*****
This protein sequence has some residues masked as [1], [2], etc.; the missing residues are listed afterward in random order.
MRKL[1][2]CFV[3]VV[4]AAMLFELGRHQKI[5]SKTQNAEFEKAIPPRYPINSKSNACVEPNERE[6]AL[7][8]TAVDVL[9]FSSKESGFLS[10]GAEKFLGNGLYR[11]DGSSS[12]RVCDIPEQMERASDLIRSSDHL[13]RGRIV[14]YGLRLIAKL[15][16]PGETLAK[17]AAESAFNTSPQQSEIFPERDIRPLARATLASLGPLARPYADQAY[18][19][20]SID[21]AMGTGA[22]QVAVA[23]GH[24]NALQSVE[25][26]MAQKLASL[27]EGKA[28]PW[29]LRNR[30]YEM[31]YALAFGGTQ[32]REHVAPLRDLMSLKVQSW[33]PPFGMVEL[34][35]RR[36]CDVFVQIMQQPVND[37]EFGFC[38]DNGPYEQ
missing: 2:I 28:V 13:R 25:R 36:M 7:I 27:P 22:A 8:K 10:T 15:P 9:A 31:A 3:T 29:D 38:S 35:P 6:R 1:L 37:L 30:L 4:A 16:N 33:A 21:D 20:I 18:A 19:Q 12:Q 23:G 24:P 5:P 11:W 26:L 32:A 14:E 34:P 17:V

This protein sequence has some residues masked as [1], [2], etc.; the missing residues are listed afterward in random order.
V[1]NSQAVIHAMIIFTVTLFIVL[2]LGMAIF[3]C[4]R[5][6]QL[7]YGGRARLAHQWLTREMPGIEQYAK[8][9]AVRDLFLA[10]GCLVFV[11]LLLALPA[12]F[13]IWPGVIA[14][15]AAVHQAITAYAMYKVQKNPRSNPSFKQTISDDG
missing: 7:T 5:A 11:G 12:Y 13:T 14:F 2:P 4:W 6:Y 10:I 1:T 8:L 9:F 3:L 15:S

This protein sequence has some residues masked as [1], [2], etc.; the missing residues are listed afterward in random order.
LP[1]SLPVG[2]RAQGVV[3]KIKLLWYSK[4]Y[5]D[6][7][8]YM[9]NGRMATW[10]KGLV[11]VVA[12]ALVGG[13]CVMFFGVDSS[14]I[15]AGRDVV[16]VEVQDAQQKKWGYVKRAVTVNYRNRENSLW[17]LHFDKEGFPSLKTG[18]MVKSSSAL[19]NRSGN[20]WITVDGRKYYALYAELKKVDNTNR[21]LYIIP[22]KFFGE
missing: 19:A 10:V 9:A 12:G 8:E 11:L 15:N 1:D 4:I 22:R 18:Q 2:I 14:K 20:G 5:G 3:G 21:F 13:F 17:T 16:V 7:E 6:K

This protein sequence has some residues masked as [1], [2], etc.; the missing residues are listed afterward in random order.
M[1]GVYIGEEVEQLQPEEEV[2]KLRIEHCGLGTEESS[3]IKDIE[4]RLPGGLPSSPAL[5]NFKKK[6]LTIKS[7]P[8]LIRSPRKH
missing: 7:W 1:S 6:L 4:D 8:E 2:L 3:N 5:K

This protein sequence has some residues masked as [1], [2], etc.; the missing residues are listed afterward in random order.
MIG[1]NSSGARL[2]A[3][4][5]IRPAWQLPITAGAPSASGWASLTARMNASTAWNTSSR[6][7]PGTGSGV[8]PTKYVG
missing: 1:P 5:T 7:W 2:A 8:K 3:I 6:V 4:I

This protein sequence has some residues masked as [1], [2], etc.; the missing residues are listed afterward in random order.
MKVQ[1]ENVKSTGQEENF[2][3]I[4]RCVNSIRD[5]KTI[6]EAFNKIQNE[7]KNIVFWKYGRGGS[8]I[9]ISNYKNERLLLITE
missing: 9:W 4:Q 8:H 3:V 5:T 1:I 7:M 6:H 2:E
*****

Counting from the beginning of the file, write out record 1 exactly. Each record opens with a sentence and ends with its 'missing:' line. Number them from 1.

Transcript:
This protein sequence has some residues masked as [1], [2], etc.; the missing residues are listed afterward in random order.
MRKL[1][2]CFV[3]VV[4]AAMLFELGRHQKI[5]SKTQNAEFEKAIPPRYPINSKSNACVEPNERE[6]AL[7][8]TAVDVL[9]FSSKESGFLS[10]GAEKFLGNGLYR[11]DGSSS[12]RVCDIPEQMERASDLIRSSDHL[13]RGRIV[14]YGLRLIAKL[15][16]PGETLAK[17]AAESAFNTSPQQSEIFPERDIRPLARATLASLGPLARPYADQAY[18][19][20]SID[21]AMGTGA[22]QVAVA[23]GH[24]NALQSVE[25][26]MAQKLASL[27]EGKA[28]PW[29]LRNR[30]YEM[31]YALAFGGTQ[32]REHVAPLRDLMSLKVQSW[33]PPFGMVEL[34][35]RR[36]CDVFVQIMQQPVND[37]EFGFC[38]DNGPYEQ
missing: 2:I 28:V 13:R 25:R 36:M 7:I 27:P 22:A 8:K 10:T 15:P 9:A 31:A 3:T 29:D 38:S 35:P 6:R 1:L 37:L 30:L 4:A 16:N 33:A 21:D 20:I 18:A 19:Q 12:Q 23:G 24:P 5:P 11:W 26:L 32:A 14:E 34:P 17:V